Question: Can you get out of an agreement to settle a disputed claim when the evidence shows that you did nothing wrong?
In May 2009, Mr. Vance and Rock Solid entered into an agreement whereby Rock Solid would remove and replace a driveway and sidewalks. Rock Solid performed the work in July 2009 and warned Vance about the standard of care for newly poured concrete, including the danger of road salt. Approximately 1.5 years later, Vance reported to Rock Solid that his driveway had some pitting and scaling. Thereafter, Vance and Rock Solid engaged in discussions about the possible causes of the pitting and scaling. In 2011, the parties arranged for a third party to inspect Vance’s driveway, test the concrete, and determine the cause of the pitting and scaling. The non-binding conclusion was that the concrete was structurally sound and that the pitting and scaling was due to indirect salt application, that is, “snow melting from cars onto the driveway.” After reviewing findings, Rock Solid wrote a letter to Vance offering to power wash and re-seal Vance’s driveway as a “one time” “Customer Accommodation.” Rock Solid “apologize[d] for the difficulties” that Vance had experienced with the pitting and scaling but felt “that this problem [was] related [to] salt damage, not the concrete, nor the workmanship.” Since Vance was unhappy with this proposal, Rock Solid offered to replace Vance’s driveway at no charge to him. Rock Solid said that it would try to replace the driveway by the end of August 2011. Vance sent Rock Solid several letters, emails, and text messages requesting tentative dates, but Rock Solid never responded. Frustrated by the lack of responses, Vance filed a notice of claim against Rock Solid and Lozano in the small-claims court alleging breach of contract. At trial, judge entered judgment in favor of Rock Solid on Vance’s breach-of-contract claim.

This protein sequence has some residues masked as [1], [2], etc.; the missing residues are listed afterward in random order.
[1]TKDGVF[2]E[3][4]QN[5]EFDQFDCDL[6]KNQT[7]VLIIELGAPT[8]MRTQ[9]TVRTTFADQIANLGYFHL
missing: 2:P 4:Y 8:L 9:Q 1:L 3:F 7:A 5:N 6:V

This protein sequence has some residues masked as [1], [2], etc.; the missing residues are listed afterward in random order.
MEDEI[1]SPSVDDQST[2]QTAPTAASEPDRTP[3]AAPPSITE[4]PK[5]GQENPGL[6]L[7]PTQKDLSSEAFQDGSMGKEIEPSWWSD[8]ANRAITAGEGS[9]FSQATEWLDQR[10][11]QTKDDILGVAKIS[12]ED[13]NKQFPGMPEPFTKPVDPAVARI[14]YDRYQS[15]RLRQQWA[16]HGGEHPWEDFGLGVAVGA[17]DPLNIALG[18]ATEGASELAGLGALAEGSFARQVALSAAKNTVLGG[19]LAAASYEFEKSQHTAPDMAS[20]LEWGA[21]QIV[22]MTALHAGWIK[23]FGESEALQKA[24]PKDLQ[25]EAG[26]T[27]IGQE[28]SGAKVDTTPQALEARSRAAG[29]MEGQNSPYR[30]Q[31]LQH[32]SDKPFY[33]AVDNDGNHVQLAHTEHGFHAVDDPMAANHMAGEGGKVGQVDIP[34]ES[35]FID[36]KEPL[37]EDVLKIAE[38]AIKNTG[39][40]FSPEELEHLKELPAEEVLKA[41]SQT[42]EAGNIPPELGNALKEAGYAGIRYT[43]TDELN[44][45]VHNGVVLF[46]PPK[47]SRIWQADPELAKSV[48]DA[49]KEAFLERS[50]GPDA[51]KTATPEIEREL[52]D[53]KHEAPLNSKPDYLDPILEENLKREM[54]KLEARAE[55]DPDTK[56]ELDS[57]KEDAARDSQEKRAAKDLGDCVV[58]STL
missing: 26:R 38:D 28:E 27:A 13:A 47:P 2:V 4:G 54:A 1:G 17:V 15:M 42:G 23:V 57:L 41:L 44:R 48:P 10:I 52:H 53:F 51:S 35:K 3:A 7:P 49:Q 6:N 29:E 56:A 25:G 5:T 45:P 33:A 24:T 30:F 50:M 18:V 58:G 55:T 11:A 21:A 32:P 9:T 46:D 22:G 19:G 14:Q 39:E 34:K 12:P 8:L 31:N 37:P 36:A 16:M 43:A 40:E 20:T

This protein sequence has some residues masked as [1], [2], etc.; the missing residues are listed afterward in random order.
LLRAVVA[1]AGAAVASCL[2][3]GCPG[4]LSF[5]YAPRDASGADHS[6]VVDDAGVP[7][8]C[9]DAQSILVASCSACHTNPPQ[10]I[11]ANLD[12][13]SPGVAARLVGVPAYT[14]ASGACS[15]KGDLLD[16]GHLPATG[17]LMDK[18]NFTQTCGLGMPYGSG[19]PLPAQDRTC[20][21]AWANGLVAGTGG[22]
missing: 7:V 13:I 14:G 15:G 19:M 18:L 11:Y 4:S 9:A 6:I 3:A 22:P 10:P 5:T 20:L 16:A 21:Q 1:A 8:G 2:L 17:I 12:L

On appeal, the Indiana Court of Appeal noted that Indiana strongly favors settlement agreements. Settlement agreements are governed by the same general principles of contract law as any other agreement. A “compromise” or “settlement” is a contract between two or more people to amicably settle or adjust their differences on such terms as they can agree. More specifically, a “compromise” has been defined as an agreement whereby the parties, through concessions made by one or more of them, settle a dispute or an uncertainty concerning an obligation or other legal relationship. A “settlement agreement” constitutes a “compromise”; the underlying purpose is to end a claim or dispute and avoid, forestall, or terminate litigation. The Court went on to find there was an enforceable settlement agreement between the parties that settled their dispute as to the cause of the pitting and scaling of Vance’s driveway and that its purpose was to avoid litigation on the subject. Even though Rock Solid argues that no good-faith dispute existed because the pitting and scaling was from road salt, the settlement of a doubtful claim is sufficient consideration for a compromise if the claim is made fairly and in good faith, even if it is possibly meritless. There is no evidence in the record that Vance has not acted fairly or in good faith. Accordingly, the Court of Appeals reversed the trial court’s judgment in favor of Rock Solid. Vance v. Lozano, 981 N.E.2d 554 (Ind.App. 2012).